On Thu, May 5, 2011 at 4:07 AM, Markus Schaber
>> Von: Hyrum K Wright [mailto:hyrum_at_hyrumwright.org]
>> Historically, notifications were interleaved with the operations, and
>> if a user cancelled during the notification, they cancelled the
>> remaining bits of the operation as well (leaving the wc in some
> possibly funky state).
>> To the user, notification *was* the operation.
>> You've now changed those semantics. Even though a user may cancel in
>> the middle of a set of notifications, they haven't really interrupted
>> the operation. As a result, they may never get a notification for
>> those operations, even thought they were successful, and committed to
> the DB.
>> (The notification items are still pending in the DB, but we've got no
>> way to retrieve them.)
>> We ought to think carefully about introducing this change of behavior.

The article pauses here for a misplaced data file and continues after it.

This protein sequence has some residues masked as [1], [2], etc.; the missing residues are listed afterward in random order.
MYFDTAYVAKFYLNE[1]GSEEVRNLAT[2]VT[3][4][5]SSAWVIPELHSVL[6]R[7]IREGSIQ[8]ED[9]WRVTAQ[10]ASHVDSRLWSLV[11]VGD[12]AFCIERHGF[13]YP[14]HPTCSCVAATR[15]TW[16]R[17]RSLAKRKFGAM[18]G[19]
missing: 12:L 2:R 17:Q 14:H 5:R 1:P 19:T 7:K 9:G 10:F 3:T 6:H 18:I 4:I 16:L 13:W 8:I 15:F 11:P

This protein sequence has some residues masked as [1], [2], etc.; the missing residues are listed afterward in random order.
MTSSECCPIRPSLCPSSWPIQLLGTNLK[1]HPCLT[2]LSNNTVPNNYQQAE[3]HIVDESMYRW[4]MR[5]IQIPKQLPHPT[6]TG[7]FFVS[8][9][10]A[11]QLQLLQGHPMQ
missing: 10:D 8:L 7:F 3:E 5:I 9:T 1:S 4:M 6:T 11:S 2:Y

> I fully agree here.
> Our code currently relies on the notifications being "lossless", as we
> were told on #svn-dev that this is the way how to find out about
> property changes done by svn operations (update, revert), as prop_time
> is not set any more.
> If notifications get unreliable, then we have to maintain our own shadow
> tree of the working copy tree, and compare the properties of all files
> after each operation, just to find out which nodes we have to re-read.
Even if this change is left in, as the API consumer, you don't have
anything to worry about. Cancellation is effected by calling a
consumer-provided callback to see if the operation should cancel, and
as the provider of that function, you can either not provide it
(disallowing the possibility of cancellation) or not cancel within it.
My above concern is more about the command line client than anything else.
Received on 2011-05-05 14:25:12 CEST